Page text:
Eating certain nutrients, vitamins and minerals in combination – instead of in isolation – boosts their nutritional value, according to a new Harvard report.
The report – detailed in a special health publication from Harvard Medical School “Vitamins and Minerals: Choosing the Nutrients You Need to Stay Healthy” – noted nutrition guidelines generally recommend minimum daily requirements of certain amounts of individual vitamins and minerals. But those recommendations don’t take into account that many nutrients work in combination, often compounding health benefits.
“Most nutrients don't fly solo,” according to the report. “They interact – sometimes they join forces.”
Among the nutrients that work best in pairs:
Vitamin D and calcium: Calcium is important for strengthening bones, but the body needs vitamin D's assistance to absorb the nutrient. Official nutrition guidelines recommend that adults get 1,000 milligrams of calcium and 400 international units of vitamin D daily. For older adults, the recommended daily allowance is 1,200 mg of calcium starting in your 50s, and 600 IU of vitamin D starting in your 70s. An 8-ounce glass of milk contains 300 mg of calcium and 100 IU of vitamin D.
Sodium and potassium: Federal officials say most Americans consume more sodium than they need (mostly in the form of salt), but potassium encourages the kidneys to excrete sodium. Studies have linked high potassium intake to lower blood pressure. According to the current guidelines, adults should get 4,700 mg of potassium and 1,200 mg to 1,500 mg of sodium daily. To increase potassium, eat lots of fruits and vegetables. To cut sodium intake, limit salty snacks, fast foods, and ready-made meals.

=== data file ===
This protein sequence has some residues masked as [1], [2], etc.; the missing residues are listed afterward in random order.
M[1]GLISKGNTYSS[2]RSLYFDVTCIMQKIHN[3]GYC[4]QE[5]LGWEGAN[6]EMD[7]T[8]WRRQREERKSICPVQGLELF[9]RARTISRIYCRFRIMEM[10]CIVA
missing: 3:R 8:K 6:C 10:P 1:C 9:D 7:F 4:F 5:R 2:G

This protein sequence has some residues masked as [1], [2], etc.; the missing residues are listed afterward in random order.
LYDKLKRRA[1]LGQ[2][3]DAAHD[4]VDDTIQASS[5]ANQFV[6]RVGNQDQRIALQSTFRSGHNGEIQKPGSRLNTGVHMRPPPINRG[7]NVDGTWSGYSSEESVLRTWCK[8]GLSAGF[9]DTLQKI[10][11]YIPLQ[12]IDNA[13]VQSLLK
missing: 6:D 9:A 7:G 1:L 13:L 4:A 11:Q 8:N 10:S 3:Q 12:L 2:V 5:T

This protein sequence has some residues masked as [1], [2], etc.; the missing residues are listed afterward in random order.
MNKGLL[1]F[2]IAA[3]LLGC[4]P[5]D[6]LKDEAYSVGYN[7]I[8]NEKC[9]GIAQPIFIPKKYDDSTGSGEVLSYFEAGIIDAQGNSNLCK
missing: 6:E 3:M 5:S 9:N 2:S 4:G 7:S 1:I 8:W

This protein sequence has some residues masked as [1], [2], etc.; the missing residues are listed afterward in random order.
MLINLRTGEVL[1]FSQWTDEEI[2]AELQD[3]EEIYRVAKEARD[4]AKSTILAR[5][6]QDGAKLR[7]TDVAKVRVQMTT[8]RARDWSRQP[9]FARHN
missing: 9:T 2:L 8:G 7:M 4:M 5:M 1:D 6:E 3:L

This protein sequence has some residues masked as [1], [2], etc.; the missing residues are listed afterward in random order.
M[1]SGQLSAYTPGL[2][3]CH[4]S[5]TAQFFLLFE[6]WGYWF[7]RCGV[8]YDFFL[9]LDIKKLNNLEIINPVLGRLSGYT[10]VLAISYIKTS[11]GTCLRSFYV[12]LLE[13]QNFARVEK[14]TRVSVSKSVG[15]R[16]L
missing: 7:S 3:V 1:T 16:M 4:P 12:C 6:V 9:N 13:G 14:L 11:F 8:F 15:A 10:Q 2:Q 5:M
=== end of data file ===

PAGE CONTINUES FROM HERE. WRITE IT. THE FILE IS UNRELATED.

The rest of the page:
Vitamin B12 and folate: Vitamin B12 helps the body absorb folate (one of the eight B vitamins) and the two work together to help the body to replace cells that die. This process is particularly important during childhood. Nutrition guidelines recommend 2.4 micrograms of B12 and 400 micrograms of folate daily. Good food sources of vitamin B12 include meat, eggs, and milk. Folate is found in leafy green vegetables, beans, and other legumes.
Niacin and tryptophan: Niacin is one of the B vitamins, and a deficiency in the nutrient causes pellagra, a disease that can lead to a bad rash, diarrhea, and dementia. The daily niacin recommendation is 16 mg for men and 14 mg for women. Tryptophan, an amino acid, is a source of niacin. One way to avoid niacin deficiency is to eat foods with a lot of tryptophan, including chicken and turkey.